We learned the hard way that you can’t pay cash to ride a bus, nor if you are American are you likely to be able to pay with your credit or debit card. (It’s missing some sort of chip that British cards have…and I don’t mean “the chip” of “chip and pin” which American credit cards now have.) We also learned that I can’t simply use my Oyster card twice on a bus to get a ride for myself and a friend (unlike in, say, NYC, where you can swipe your metro transit card twice or however many times needed to get your entire party through the turnstiles.)
So how did Merida get on the bus, especially given the unusually unpleasant nature of the bus driver? Another passenger, one of several older women trying to help us, used her bank card to pay Merida’s fare. Then there was a lively debate by no less than five kind older passengers on what Merida needed do in order to buy a return fare. (They suggested she get off the bus, before our destination, at the Richmond train station so she could pick up some variety of fare card.)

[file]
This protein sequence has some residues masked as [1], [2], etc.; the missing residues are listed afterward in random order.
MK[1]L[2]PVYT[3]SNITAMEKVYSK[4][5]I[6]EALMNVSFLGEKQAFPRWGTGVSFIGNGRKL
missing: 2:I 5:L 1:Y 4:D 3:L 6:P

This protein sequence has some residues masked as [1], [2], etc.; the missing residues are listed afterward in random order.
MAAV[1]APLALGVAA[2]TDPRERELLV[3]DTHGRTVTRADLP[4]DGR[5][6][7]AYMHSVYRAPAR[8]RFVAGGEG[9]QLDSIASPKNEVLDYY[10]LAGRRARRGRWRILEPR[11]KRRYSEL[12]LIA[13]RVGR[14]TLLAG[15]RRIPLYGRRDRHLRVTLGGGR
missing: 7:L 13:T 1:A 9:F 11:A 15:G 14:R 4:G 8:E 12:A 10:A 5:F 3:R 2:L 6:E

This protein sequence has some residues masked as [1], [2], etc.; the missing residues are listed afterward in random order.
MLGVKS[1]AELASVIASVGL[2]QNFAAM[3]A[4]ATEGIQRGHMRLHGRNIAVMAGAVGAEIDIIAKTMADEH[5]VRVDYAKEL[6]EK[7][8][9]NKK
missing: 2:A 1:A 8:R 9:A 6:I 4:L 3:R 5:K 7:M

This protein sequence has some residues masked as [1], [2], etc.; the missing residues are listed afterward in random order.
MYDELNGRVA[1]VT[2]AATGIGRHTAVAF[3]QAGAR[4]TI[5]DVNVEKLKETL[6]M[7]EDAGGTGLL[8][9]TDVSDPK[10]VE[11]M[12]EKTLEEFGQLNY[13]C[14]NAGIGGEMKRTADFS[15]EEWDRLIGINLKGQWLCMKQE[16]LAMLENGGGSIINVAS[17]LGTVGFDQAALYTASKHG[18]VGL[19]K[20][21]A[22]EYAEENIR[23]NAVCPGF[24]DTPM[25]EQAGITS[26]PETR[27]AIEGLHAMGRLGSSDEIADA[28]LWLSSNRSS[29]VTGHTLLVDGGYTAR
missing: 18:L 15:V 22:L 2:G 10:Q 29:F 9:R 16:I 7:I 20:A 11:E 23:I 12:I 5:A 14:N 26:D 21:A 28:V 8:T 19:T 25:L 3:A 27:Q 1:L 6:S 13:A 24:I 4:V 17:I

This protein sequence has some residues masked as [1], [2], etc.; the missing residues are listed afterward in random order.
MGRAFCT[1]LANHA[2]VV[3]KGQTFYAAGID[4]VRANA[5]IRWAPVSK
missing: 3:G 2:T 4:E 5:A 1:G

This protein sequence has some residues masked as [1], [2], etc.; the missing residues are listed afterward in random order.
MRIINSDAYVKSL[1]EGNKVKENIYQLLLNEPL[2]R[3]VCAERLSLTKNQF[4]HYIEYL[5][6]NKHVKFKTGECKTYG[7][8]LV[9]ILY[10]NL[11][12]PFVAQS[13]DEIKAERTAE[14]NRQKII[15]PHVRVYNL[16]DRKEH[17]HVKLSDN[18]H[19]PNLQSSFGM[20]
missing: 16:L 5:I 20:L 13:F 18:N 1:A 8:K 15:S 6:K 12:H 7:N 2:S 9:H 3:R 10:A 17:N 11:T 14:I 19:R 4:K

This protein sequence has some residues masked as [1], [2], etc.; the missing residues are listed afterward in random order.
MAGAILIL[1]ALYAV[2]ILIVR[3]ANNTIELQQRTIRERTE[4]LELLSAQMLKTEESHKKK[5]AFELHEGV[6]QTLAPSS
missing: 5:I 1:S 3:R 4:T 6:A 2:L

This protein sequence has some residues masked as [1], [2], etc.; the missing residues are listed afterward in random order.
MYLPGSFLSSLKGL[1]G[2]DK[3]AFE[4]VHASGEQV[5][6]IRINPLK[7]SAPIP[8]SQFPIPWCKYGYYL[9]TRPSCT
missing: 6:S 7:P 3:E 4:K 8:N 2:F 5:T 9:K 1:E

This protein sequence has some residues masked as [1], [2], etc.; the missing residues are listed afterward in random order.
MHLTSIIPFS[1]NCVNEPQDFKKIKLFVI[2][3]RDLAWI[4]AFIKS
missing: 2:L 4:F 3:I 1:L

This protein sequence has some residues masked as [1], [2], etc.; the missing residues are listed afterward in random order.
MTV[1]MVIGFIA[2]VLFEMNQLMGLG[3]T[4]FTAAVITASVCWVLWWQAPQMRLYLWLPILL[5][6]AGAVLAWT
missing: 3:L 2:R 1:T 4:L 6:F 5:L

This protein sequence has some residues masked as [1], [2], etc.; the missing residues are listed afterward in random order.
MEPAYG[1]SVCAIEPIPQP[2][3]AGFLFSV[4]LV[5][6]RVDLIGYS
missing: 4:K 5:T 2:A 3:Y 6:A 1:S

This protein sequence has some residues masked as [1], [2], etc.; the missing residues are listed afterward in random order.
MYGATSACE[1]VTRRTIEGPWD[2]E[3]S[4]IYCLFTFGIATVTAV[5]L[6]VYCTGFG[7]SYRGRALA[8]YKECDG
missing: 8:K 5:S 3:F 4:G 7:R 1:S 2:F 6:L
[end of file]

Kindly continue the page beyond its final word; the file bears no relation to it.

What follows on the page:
We did finally make it to the sweet rustic cafe at Petersham Nurseries, where we learned (the hard way) that it doesn’t serve a proper English breakfast, as hoped, but we did have a nice flat white coffee and another scone with clotted cream and strawberry jam, surrounded by glorious flowers (hydrangea, camellia, daffodils) in bloom.
Onto the toe path along the Thames, since the sun was unexpectedly shining fiercely (although the strong wind should have been a warning of worse weather to come). We walked past Richmond pubs on the river and lovely Richmond Green, with stately red brick homes and blossoms on the trees. Unfortunately we learned the hard way (do you detect a theme?) that Google maps is not always accurate (especially when an entrance to a little country passage or lane is unexpectedly closed) and the walk back to Kew was longer than expected. The sun shrank, the sky darkened and the wind kicked up but fortunately it didn’t start raining (yet) and Marion, at age almost 82, was a trooper! We walked 17,070 steps/6.4 miles and climbed 18 floors, according to Marion’s know-it-all phone. We deserved our Prosecco and Eton Mess, see below!